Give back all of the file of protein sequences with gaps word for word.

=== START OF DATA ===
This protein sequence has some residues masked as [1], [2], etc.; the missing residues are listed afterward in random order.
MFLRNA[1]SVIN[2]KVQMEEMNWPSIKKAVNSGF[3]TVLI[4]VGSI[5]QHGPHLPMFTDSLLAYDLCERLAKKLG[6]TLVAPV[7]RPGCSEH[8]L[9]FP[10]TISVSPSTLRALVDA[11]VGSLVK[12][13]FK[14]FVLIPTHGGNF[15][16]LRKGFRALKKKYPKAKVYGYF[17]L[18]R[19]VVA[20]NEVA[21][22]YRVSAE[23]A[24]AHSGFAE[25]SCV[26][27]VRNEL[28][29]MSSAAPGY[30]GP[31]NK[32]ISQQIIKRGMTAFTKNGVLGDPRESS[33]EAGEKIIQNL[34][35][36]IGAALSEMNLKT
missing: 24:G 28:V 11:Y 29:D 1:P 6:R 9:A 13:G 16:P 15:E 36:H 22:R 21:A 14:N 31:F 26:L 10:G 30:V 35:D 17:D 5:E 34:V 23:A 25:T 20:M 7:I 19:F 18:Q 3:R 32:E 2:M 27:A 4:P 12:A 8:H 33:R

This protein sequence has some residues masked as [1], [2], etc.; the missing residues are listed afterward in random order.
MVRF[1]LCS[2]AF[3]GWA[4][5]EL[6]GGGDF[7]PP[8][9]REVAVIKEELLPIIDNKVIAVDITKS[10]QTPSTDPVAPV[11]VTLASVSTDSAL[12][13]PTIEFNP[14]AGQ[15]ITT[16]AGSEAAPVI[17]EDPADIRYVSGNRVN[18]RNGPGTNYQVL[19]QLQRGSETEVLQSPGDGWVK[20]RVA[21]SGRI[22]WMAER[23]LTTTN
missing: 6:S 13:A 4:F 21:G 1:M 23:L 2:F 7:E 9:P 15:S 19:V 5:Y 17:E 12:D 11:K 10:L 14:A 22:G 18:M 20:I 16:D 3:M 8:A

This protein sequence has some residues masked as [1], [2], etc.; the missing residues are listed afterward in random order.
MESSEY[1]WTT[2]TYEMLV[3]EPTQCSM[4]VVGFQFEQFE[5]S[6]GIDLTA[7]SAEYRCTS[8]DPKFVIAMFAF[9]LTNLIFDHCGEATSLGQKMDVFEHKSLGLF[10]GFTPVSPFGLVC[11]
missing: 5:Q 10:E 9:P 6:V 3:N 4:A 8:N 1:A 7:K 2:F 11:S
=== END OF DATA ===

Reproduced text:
This protein sequence has some residues masked as [1], [2], etc.; the missing residues are listed afterward in random order.
MFLRNA[1]SVIN[2]KVQMEEMNWPSIKKAVNSGF[3]TVLI[4]VGSI[5]QHGPHLPMFTDSLLAYDLCERLAKKLG[6]TLVAPV[7]RPGCSEH[8]L[9]FP[10]TISVSPSTLRALVDA[11]VGSLVK[12][13]FK[14]FVLIPTHGGNF[15][16]LRKGFRALKKKYPKAKVYGYF[17]L[18]R[19]VVA[20]NEVA[21][22]YRVSAE[23]A[24]AHSGFAE[25]SCV[26][27]VRNEL[28][29]MSSAAPGY[30]GP[31]NK[32]ISQQIIKRGMTAFTKNGVLGDPRESS[33]EAGEKIIQNL[34][35][36]IGAALSEMNLKT
missing: 24:G 28:V 11:Y 29:D 1:P 6:R 9:A 13:G 16:P 15:E 36:H 22:R 21:A 14:N 31:F 26:L 10:G 30:V 35:D 17:D 5:E 34:V 23:A 25:T 20:M 7:I 19:F 18:Q 3:R 32:E 2:M 27:A 4:P 12:A 8:H 33:R

This protein sequence has some residues masked as [1], [2], etc.; the missing residues are listed afterward in random order.
MVRF[1]LCS[2]AF[3]GWA[4][5]EL[6]GGGDF[7]PP[8][9]REVAVIKEELLPIIDNKVIAVDITKS[10]QTPSTDPVAPV[11]VTLASVSTDSAL[12][13]PTIEFNP[14]AGQ[15]ITT[16]AGSEAAPVI[17]EDPADIRYVSGNRVN[18]RNGPGTNYQVL[19]QLQRGSETEVLQSPGDGWVK[20]RVA[21]SGRI[22]WMAER[23]LTTTN
missing: 6:S 13:A 4:F 21:G 1:M 23:L 2:F 7:E 9:P 15:S 19:V 5:Y 17:E 12:D 11:K 10:L 14:A 22:G 18:M 20:I 16:D 3:M 8:A

This protein sequence has some residues masked as [1], [2], etc.; the missing residues are listed afterward in random order.
MESSEY[1]WTT[2]TYEMLV[3]EPTQCSM[4]VVGFQFEQFE[5]S[6]GIDLTA[7]SAEYRCTS[8]DPKFVIAMFAF[9]LTNLIFDHCGEATSLGQKMDVFEHKSLGLF[10]GFTPVSPFGLVC[11]
missing: 5:Q 10:E 9:P 6:V 3:N 4:A 8:N 1:A 7:K 2:F 11:S